Interviewing Jabulani Pilime

Today we are interviewing Jabulani Pilime. His academic journey shows dedication and determination. He let nothing come in the way of achieving his goals. I am sure that his story will inspire many other students! 🙂

TWP:

Why  did you choose UNISA instead of other tertiary institutions?

Jabulani:

I could not afford to study at a full time university since I had no one to pay for my tuition fees. I needed a university which would allow me to work whilst studying. The  local (Zimbabwean) distance education university did not offer economics and employers had problems with its degrees.

TWP:

What is your source of motivation?

Jabulani:

I am motivated by the desire to give my offspring a better life than mine. I do not want any of them to grow up in Zimbabwe as it is not an ideal place if you want personal development. I want them to be in a country which gives them better prospects and the only way I can ensure that is for me to be educated and get a job outside the country of my birth.

TWP:

When did you start studying with UNISA?

Jabulani:

2007 then I had to break off study from 2008 up to 2010 due to the Zimbabwean economic crisis. I only resumed study in 2011 but registering a limited number of modules in some of the years – money problems. I had to use Messina, R.S.A,  instead  of Bulawayo ,Zimbabwe, as my examination centre in order to escape the foreign levy (now about R500 per module) charged by UNISA  for foreign based students.

TWP:

What are the things you would do differently if you were to study with UNISA again?

Jabulani:

Finances permitting, I would like to attend tutorials in R.S.A, join and participate in study groups ,buy textbooks in time, give myself more time to study and not to write exams half asleep.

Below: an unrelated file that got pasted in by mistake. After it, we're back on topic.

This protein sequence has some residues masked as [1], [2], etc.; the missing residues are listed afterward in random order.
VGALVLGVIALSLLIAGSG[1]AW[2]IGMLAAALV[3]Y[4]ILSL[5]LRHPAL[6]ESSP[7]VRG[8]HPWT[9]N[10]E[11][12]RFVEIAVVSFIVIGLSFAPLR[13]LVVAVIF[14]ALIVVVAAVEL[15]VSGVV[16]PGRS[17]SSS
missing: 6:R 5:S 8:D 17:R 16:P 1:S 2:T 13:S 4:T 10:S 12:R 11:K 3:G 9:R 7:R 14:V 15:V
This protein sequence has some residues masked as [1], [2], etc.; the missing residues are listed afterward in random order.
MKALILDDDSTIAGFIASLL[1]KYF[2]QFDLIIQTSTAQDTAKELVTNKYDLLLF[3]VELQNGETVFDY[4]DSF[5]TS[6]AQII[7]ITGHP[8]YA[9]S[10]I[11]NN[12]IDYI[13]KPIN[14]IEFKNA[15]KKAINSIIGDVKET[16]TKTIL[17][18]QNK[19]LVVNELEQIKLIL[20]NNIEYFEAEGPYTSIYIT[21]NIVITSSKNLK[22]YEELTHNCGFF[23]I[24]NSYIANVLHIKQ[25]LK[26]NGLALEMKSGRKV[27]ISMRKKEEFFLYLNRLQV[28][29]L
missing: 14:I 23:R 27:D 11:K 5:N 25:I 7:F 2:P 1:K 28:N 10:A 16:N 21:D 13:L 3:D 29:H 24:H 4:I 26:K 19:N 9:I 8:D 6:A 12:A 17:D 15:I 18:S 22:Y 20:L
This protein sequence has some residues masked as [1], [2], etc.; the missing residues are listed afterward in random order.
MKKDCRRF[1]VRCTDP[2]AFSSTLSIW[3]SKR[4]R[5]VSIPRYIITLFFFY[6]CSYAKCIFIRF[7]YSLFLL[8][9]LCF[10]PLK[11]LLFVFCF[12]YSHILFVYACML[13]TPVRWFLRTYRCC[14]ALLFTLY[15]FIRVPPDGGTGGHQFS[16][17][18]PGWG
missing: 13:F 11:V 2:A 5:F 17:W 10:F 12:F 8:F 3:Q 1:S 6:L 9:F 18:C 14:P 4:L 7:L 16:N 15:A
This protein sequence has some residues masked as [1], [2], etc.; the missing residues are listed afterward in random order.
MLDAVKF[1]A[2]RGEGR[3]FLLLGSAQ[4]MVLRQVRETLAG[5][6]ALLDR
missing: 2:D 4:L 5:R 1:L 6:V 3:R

TWP:

What have you learnt while studying at UNISA?

Jabulani:

UNISA does not spoon feed and is not for overgrown babies. If you want them to solve a problem go there in person. UNISA also taught me how to control my temper, I assure you if the alternative to having a go at the sometimes slow and rude immigration officials at the border is the possibility of missing an exam you will learn how to control your temper.

TWP:

What is your favourite quote?

Jabulani:

Actor Haafi

It is  a 1990’s saying from the streets of Harare literally meaning that the main actor in a movie does not die before accomplishing whatever he would have set himself to do. In real life it means that you as the main actor in your life should not falter when confronted with seemingly insurmountable odds.

TWP:

What will you be doing now that you have completed your BCom degree in economics?

Jabulani:

I have rather limited options at the moment. I would have wanted to start studying towards an honours degree in economics but I am limited by financial resources. I would have wanted to get a job related to the economics bcom since the job I am currently doing (veterinary food inspector) is in no way related to economics but at the moment it is difficult to get a job here in Zimbabwe. Working in R.S.A is another option but getting a job there is next to impossible as employment requires a permanent residence permit or a work visa which I do not have.

TWP:

What advice would you give to other UNISA students?

Jabulani:

  1. Find creative and nonviolent ways to find solutions to problems which have a direct effect on you.
  2. Jobs are scarce, if you can afford it please acquire several skills so that you stand a better chance of being employed and not starve whilst waiting to be employed in your dream job.
  3. Invest your surplus resources in interest or dividend bearing instruments rather than using them to party.

Jabulani is currently looking for a job. You can contact him via 42027454@mylife.unisa.ac.za.

Interviewed by Kurt Wyngaard

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